Technology is enabling complete strangers to cooperate for social good: in this case, the hunt for adventurer Steve Fossett, whose plane disappeared recently in the U.S. southwest. (I’ve written about other attempts to use techology for such social goals here and here.)
Google’s Amazon Mechanical Turk has farmed out pieces of the southwestern landscape to up to 20,000 strangers who are searching the landscape from their computers (thanks to Google Earth). If 10 individuals find nothing in their *sector*, the patch of ground is ignored. If one or more of the 10 see something, it is passed off to humans to actually scan the terrain on the ground.
What is the impact of such collaboration, above and beyond their potential important benefit in locating stranded victims like Steve Fossett? Such efforts obviously show cooperation and are pro-social. But they don’t build any social capital (in other words, Jane who is searching this piece of land and Charles who is searching that piece of land don’t build up any social interconnections). What’s less clear is whether such actions have any bearing on social trust: does my participation in this act of altrusim together with some 20,000 others change my conception about whether strangers can be trusted? At a logical level, probably not (20,000 individuals are a very small percentage of the world’s population), but behavioral economists are increasingly demonstrating that we often do not behave in the logical fashion that classical economists expected.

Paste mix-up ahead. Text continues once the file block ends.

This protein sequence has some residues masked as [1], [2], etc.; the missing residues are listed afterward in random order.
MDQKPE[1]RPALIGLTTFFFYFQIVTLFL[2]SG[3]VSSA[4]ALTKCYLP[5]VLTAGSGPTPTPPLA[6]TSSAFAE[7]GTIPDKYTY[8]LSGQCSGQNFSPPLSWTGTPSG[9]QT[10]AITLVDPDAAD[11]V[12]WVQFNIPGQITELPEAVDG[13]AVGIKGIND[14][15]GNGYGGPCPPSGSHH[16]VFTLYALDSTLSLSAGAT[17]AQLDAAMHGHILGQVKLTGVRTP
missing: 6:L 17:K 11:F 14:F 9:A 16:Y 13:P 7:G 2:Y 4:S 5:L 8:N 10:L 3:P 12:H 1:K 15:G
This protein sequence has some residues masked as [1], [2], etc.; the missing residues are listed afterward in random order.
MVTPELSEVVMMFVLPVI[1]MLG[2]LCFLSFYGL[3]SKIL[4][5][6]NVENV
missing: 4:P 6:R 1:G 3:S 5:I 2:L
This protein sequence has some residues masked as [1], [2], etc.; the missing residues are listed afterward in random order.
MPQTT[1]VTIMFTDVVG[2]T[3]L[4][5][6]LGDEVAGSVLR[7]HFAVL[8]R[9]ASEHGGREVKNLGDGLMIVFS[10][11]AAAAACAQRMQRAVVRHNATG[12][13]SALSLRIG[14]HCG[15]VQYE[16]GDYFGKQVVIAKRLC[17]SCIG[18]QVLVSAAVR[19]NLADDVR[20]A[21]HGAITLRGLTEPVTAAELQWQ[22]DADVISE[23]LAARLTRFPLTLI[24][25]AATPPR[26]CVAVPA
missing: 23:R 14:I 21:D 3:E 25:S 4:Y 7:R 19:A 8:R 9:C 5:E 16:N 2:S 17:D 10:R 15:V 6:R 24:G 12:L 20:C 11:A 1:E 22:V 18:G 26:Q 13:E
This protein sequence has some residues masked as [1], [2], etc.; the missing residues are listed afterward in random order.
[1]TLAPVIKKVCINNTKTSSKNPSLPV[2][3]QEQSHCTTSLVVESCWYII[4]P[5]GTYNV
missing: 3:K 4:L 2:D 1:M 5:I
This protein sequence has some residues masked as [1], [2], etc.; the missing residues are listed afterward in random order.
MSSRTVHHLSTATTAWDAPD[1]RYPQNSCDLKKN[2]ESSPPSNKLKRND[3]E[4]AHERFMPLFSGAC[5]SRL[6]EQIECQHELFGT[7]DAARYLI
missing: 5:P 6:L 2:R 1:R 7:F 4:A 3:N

For a story on this, see: Searching by Land, Sea and the Web (NYT Week in Review, 9/16/07)